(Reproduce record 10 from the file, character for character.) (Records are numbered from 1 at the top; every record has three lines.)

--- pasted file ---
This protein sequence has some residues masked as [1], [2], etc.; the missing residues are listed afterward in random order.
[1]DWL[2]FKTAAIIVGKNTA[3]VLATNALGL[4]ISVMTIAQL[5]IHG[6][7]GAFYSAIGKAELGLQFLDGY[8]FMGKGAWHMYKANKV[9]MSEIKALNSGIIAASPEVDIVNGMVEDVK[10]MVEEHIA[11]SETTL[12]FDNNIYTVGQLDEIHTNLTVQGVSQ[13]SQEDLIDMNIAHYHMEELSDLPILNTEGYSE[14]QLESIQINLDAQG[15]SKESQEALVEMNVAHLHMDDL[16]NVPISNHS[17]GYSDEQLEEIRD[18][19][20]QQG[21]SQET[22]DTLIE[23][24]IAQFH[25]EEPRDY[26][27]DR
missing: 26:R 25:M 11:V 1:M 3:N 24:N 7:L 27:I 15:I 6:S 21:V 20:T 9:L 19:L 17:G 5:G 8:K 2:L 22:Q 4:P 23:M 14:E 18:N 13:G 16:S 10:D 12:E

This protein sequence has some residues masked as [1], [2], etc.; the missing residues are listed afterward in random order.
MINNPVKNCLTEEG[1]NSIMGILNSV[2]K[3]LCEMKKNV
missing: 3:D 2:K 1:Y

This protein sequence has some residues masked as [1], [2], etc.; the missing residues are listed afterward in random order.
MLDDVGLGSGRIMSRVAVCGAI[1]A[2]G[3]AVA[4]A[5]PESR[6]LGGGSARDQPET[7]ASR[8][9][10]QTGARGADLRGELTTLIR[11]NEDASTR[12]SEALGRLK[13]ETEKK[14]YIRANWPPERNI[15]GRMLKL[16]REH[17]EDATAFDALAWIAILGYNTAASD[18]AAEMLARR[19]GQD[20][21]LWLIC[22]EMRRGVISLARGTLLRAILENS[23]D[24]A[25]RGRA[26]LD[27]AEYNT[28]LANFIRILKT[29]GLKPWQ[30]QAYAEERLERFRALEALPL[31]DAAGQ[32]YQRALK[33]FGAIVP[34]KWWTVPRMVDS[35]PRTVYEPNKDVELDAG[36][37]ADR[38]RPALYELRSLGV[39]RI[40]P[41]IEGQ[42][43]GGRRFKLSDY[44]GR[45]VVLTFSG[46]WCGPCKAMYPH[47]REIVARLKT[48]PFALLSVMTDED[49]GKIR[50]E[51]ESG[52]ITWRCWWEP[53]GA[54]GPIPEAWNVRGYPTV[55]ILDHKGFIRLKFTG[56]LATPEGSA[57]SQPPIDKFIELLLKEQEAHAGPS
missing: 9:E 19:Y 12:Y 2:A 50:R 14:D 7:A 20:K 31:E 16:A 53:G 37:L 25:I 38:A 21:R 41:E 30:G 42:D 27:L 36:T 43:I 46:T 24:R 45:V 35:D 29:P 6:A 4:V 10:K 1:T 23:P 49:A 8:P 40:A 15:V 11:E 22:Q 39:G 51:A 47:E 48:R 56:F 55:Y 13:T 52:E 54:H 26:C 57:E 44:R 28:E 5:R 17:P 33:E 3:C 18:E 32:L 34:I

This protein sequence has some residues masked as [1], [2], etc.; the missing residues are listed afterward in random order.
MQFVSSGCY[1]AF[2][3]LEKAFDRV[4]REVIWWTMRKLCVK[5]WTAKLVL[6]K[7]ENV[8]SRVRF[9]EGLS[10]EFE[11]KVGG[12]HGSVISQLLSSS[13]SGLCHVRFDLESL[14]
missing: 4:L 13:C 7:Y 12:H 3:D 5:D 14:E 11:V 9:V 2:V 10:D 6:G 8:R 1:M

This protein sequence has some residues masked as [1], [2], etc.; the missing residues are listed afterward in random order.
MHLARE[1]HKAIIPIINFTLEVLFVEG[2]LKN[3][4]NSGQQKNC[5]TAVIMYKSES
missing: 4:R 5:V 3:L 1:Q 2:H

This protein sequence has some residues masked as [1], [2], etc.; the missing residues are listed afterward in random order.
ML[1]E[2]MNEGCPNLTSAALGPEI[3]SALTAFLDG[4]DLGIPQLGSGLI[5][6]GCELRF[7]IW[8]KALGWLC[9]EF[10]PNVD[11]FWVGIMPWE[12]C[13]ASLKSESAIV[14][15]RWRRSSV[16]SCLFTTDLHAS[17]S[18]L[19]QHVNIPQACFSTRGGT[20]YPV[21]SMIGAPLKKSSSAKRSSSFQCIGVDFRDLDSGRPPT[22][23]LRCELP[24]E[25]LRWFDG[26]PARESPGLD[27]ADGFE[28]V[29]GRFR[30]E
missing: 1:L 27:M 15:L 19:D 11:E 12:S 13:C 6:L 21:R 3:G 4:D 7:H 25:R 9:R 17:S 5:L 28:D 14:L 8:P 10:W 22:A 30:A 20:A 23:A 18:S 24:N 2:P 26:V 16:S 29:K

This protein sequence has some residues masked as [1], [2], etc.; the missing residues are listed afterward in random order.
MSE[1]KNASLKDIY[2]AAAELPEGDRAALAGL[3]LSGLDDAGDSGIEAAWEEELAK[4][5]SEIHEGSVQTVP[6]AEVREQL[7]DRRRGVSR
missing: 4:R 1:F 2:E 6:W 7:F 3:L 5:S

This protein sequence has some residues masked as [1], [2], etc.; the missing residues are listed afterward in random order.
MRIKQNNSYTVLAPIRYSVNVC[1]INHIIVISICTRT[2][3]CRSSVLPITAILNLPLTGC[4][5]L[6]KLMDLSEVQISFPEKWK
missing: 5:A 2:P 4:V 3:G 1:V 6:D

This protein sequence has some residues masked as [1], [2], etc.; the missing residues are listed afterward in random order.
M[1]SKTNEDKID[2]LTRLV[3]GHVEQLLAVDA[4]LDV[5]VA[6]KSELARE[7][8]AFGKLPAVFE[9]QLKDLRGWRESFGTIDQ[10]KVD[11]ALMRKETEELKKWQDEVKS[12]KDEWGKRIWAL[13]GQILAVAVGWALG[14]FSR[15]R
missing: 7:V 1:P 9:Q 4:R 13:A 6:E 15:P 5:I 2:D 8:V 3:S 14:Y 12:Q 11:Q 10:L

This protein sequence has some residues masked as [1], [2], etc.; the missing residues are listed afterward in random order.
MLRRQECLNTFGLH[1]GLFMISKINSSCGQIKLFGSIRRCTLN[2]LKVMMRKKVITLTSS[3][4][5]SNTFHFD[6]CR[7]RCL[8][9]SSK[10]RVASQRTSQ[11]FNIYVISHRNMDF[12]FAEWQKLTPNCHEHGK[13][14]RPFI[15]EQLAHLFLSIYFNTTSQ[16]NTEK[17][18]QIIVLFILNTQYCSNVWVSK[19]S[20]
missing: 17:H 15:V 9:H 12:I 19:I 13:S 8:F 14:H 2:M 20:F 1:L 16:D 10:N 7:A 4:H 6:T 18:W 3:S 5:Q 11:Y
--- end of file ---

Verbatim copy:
This protein sequence has some residues masked as [1], [2], etc.; the missing residues are listed afterward in random order.
MLRRQECLNTFGLH[1]GLFMISKINSSCGQIKLFGSIRRCTLN[2]LKVMMRKKVITLTSS[3][4][5]SNTFHFD[6]CR[7]RCL[8][9]SSK[10]RVASQRTSQ[11]FNIYVISHRNMDF[12]FAEWQKLTPNCHEHGK[13][14]RPFI[15]EQLAHLFLSIYFNTTSQ[16]NTEK[17][18]QIIVLFILNTQYCSNVWVSK[19]S[20]
missing: 17:H 15:V 9:H 12:I 19:I 13:S 8:F 14:H 2:M 20:F 1:L 16:D 10:N 7:A 4:H 6:T 18:W 3:S 5:Q 11:Y